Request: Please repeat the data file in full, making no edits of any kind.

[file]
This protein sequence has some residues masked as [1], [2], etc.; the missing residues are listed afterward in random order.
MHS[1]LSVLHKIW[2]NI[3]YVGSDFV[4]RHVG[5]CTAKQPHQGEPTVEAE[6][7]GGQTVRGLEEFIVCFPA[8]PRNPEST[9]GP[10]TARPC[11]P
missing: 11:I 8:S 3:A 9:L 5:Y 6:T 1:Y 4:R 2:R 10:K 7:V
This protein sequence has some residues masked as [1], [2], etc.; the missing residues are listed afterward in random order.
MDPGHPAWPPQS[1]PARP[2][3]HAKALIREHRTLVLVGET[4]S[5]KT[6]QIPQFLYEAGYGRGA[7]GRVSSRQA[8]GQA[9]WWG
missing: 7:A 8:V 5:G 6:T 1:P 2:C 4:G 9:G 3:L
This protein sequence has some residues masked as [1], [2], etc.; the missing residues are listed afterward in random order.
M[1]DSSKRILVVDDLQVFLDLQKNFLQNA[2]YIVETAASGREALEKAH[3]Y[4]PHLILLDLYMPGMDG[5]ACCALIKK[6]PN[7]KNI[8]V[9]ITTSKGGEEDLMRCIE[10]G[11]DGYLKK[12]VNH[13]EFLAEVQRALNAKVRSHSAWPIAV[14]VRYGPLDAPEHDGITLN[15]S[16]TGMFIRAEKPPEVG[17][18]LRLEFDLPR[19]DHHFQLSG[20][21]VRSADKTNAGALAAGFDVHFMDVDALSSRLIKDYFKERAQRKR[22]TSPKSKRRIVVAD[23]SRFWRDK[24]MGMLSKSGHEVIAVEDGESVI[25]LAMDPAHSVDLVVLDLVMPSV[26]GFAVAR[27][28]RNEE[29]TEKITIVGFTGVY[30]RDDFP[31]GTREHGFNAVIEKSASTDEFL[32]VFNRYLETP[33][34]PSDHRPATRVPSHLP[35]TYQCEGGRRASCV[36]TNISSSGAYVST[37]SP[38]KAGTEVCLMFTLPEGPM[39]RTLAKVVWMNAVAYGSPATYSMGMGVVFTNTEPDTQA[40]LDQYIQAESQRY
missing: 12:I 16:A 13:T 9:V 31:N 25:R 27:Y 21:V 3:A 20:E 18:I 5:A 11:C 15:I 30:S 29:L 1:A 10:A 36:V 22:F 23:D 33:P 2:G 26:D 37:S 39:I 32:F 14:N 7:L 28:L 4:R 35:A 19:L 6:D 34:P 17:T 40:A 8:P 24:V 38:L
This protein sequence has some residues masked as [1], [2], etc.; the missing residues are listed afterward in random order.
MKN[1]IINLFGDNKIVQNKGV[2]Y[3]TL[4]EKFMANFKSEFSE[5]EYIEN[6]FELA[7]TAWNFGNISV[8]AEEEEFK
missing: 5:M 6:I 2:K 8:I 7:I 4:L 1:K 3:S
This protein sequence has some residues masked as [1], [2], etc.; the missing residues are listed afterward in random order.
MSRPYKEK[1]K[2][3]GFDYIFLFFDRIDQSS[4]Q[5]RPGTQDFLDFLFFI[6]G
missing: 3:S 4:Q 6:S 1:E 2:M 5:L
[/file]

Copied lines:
This protein sequence has some residues masked as [1], [2], etc.; the missing residues are listed afterward in random order.
MHS[1]LSVLHKIW[2]NI[3]YVGSDFV[4]RHVG[5]CTAKQPHQGEPTVEAE[6][7]GGQTVRGLEEFIVCFPA[8]PRNPEST[9]GP[10]TARPC[11]P
missing: 11:I 8:S 3:A 9:L 5:Y 6:T 1:Y 4:R 2:R 10:K 7:V
This protein sequence has some residues masked as [1], [2], etc.; the missing residues are listed afterward in random order.
MDPGHPAWPPQS[1]PARP[2][3]HAKALIREHRTLVLVGET[4]S[5]KT[6]QIPQFLYEAGYGRGA[7]GRVSSRQA[8]GQA[9]WWG
missing: 7:A 8:V 5:G 6:T 1:P 2:C 4:G 9:G 3:L
This protein sequence has some residues masked as [1], [2], etc.; the missing residues are listed afterward in random order.
M[1]DSSKRILVVDDLQVFLDLQKNFLQNA[2]YIVETAASGREALEKAH[3]Y[4]PHLILLDLYMPGMDG[5]ACCALIKK[6]PN[7]KNI[8]V[9]ITTSKGGEEDLMRCIE[10]G[11]DGYLKK[12]VNH[13]EFLAEVQRALNAKVRSHSAWPIAV[14]VRYGPLDAPEHDGITLN[15]S[16]TGMFIRAEKPPEVG[17][18]LRLEFDLPR[19]DHHFQLSG[20][21]VRSADKTNAGALAAGFDVHFMDVDALSSRLIKDYFKERAQRKR[22]TSPKSKRRIVVAD[23]SRFWRDK[24]MGMLSKSGHEVIAVEDGESVI[25]LAMDPAHSVDLVVLDLVMPSV[26]GFAVAR[27][28]RNEE[29]TEKITIVGFTGVY[30]RDDFP[31]GTREHGFNAVIEKSASTDEFL[32]VFNRYLETP[33][34]PSDHRPATRVPSHLP[35]TYQCEGGRRASCV[36]TNISSSGAYVST[37]SP[38]KAGTEVCLMFTLPEGPM[39]RTLAKVVWMNAVAYGSPATYSMGMGVVFTNTEPDTQA[40]LDQYIQAESQRY
missing: 12:I 16:A 13:T 9:V 31:N 25:R 27:Y 21:V 3:A 20:E 18:I 5:A 11:C 15:I 30:S 29:L 1:A 10:A 36:V 22:F 23:D 33:P 2:G 26:D 37:S 39:I 32:F 14:N 7:L 28:L 4:R 35:A 19:L 6:D 34:P 17:T 40:A 8:P 24:V 38:L
This protein sequence has some residues masked as [1], [2], etc.; the missing residues are listed afterward in random order.
MKN[1]IINLFGDNKIVQNKGV[2]Y[3]TL[4]EKFMANFKSEFSE[5]EYIEN[6]FELA[7]TAWNFGNISV[8]AEEEEFK
missing: 5:M 6:I 2:K 8:I 7:I 4:L 1:K 3:S
This protein sequence has some residues masked as [1], [2], etc.; the missing residues are listed afterward in random order.
MSRPYKEK[1]K[2][3]GFDYIFLFFDRIDQSS[4]Q[5]RPGTQDFLDFLFFI[6]G
missing: 3:S 4:Q 6:S 1:E 2:M 5:L